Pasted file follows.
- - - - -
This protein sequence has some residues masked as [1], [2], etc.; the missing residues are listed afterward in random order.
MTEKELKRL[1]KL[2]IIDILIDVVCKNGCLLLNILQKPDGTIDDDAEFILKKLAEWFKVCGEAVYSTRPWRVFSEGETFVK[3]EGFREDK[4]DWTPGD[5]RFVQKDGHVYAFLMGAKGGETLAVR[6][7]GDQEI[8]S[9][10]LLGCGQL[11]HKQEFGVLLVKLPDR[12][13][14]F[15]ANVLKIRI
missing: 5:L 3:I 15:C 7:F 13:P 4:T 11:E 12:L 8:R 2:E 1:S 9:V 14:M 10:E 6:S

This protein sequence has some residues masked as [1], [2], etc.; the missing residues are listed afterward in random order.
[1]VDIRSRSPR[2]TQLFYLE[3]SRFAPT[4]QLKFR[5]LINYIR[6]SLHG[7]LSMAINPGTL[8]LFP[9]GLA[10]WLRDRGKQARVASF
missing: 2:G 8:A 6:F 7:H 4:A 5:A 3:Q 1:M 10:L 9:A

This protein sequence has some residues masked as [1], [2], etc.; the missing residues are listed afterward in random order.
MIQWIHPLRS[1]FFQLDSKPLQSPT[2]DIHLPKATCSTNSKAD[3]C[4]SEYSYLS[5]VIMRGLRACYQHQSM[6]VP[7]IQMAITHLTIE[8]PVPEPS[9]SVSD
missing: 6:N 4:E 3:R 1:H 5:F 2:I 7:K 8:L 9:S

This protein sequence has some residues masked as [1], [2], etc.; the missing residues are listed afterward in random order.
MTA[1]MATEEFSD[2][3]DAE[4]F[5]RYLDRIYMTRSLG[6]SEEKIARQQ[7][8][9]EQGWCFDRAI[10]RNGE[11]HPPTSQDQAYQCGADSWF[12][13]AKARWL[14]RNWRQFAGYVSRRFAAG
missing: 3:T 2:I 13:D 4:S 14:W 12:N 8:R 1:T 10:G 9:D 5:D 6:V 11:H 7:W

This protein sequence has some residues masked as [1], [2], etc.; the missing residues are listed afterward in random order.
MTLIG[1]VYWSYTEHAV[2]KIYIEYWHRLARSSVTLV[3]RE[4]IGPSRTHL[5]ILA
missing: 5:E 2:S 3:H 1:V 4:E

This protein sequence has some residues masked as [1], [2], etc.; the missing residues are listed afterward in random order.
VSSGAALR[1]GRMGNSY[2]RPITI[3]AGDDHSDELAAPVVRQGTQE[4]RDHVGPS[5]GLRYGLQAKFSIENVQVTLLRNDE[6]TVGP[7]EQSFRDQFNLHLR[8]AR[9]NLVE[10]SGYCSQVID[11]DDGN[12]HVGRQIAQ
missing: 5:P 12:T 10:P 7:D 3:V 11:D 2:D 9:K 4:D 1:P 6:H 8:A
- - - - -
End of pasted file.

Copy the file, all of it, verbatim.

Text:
This protein sequence has some residues masked as [1], [2], etc.; the missing residues are listed afterward in random order.
MTEKELKRL[1]KL[2]IIDILIDVVCKNGCLLLNILQKPDGTIDDDAEFILKKLAEWFKVCGEAVYSTRPWRVFSEGETFVK[3]EGFREDK[4]DWTPGD[5]RFVQKDGHVYAFLMGAKGGETLAVR[6][7]GDQEI[8]S[9][10]LLGCGQL[11]HKQEFGVLLVKLPDR[12][13][14]F[15]ANVLKIRI
missing: 5:L 3:I 15:C 7:F 13:P 4:T 11:E 12:L 8:R 2:E 1:S 9:V 14:M 10:E 6:S

This protein sequence has some residues masked as [1], [2], etc.; the missing residues are listed afterward in random order.
[1]VDIRSRSPR[2]TQLFYLE[3]SRFAPT[4]QLKFR[5]LINYIR[6]SLHG[7]LSMAINPGTL[8]LFP[9]GLA[10]WLRDRGKQARVASF
missing: 2:G 8:A 6:F 7:H 4:A 5:A 3:Q 1:M 10:L 9:A

This protein sequence has some residues masked as [1], [2], etc.; the missing residues are listed afterward in random order.
MIQWIHPLRS[1]FFQLDSKPLQSPT[2]DIHLPKATCSTNSKAD[3]C[4]SEYSYLS[5]VIMRGLRACYQHQSM[6]VP[7]IQMAITHLTIE[8]PVPEPS[9]SVSD
missing: 6:N 4:E 3:R 1:H 5:F 2:I 7:K 8:L 9:S

This protein sequence has some residues masked as [1], [2], etc.; the missing residues are listed afterward in random order.
MTA[1]MATEEFSD[2][3]DAE[4]F[5]RYLDRIYMTRSLG[6]SEEKIARQQ[7][8][9]EQGWCFDRAI[10]RNGE[11]HPPTSQDQAYQCGADSWF[12][13]AKARWL[14]RNWRQFAGYVSRRFAAG
missing: 3:T 2:I 13:D 4:S 14:W 12:N 8:R 1:T 10:G 9:D 5:D 6:V 11:H 7:W

This protein sequence has some residues masked as [1], [2], etc.; the missing residues are listed afterward in random order.
MTLIG[1]VYWSYTEHAV[2]KIYIEYWHRLARSSVTLV[3]RE[4]IGPSRTHL[5]ILA
missing: 5:E 2:S 3:H 1:V 4:E

This protein sequence has some residues masked as [1], [2], etc.; the missing residues are listed afterward in random order.
VSSGAALR[1]GRMGNSY[2]RPITI[3]AGDDHSDELAAPVVRQGTQE[4]RDHVGPS[5]GLRYGLQAKFSIENVQVTLLRNDE[6]TVGP[7]EQSFRDQFNLHLR[8]AR[9]NLVE[10]SGYCSQVID[11]DDGN[12]HVGRQIAQ
missing: 5:P 12:T 10:P 7:D 3:V 11:D 2:D 9:K 4:D 1:P 6:H 8:A